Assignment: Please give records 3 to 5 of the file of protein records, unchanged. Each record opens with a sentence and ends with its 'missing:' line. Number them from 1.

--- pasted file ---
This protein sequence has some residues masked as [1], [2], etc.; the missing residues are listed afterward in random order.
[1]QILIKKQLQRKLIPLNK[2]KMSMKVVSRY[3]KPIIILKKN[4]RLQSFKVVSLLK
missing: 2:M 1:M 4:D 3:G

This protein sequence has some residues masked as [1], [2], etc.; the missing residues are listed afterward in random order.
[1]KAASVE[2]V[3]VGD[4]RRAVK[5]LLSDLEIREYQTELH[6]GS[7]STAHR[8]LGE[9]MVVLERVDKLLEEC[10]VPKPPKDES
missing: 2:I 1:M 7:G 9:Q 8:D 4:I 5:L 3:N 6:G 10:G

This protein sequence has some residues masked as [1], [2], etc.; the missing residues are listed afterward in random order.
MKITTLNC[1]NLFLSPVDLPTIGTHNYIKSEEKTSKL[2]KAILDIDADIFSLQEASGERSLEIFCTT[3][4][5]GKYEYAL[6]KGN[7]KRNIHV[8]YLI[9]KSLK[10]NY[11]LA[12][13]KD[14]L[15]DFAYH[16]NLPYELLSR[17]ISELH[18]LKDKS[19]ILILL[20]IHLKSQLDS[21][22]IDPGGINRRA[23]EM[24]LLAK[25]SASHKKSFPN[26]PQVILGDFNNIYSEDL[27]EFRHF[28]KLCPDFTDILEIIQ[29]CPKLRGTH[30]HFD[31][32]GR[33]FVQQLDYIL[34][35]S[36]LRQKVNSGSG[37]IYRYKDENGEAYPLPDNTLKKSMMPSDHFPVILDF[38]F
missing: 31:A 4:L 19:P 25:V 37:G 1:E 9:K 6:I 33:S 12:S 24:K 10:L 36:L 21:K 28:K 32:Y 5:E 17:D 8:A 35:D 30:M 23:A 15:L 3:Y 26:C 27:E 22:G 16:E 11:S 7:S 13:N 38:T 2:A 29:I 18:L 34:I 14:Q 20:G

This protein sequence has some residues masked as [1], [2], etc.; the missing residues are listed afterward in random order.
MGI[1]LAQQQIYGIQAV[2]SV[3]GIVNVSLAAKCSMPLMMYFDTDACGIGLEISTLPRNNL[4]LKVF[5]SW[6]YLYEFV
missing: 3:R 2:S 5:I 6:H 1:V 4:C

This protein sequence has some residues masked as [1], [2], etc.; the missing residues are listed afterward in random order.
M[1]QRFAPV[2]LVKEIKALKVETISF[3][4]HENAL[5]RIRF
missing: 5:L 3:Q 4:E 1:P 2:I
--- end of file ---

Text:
This protein sequence has some residues masked as [1], [2], etc.; the missing residues are listed afterward in random order.
MKITTLNC[1]NLFLSPVDLPTIGTHNYIKSEEKTSKL[2]KAILDIDADIFSLQEASGERSLEIFCTT[3][4][5]GKYEYAL[6]KGN[7]KRNIHV[8]YLI[9]KSLK[10]NY[11]LA[12][13]KD[14]L[15]DFAYH[16]NLPYELLSR[17]ISELH[18]LKDKS[19]ILILL[20]IHLKSQLDS[21][22]IDPGGINRRA[23]EM[24]LLAK[25]SASHKKSFPN[26]PQVILGDFNNIYSEDL[27]EFRHF[28]KLCPDFTDILEIIQ[29]CPKLRGTH[30]HFD[31][32]GR[33]FVQQLDYIL[34][35]S[36]LRQKVNSGSG[37]IYRYKDENGEAYPLPDNTLKKSMMPSDHFPVILDF[38]F
missing: 31:A 4:L 19:P 25:V 37:G 1:E 9:K 6:I 33:S 12:S 24:K 10:L 36:L 21:K 28:K 32:Y 5:E 17:D 8:A 35:D 30:M 23:A 15:L 3:Y 26:C 27:E 22:G 16:E 11:S 7:S 13:N 38:T 2:A 29:I 18:L 34:I 14:Q 20:G

This protein sequence has some residues masked as [1], [2], etc.; the missing residues are listed afterward in random order.
MGI[1]LAQQQIYGIQAV[2]SV[3]GIVNVSLAAKCSMPLMMYFDTDACGIGLEISTLPRNNL[4]LKVF[5]SW[6]YLYEFV
missing: 3:R 2:S 5:I 6:H 1:V 4:C

This protein sequence has some residues masked as [1], [2], etc.; the missing residues are listed afterward in random order.
M[1]QRFAPV[2]LVKEIKALKVETISF[3][4]HENAL[5]RIRF
missing: 5:L 3:Q 4:E 1:P 2:I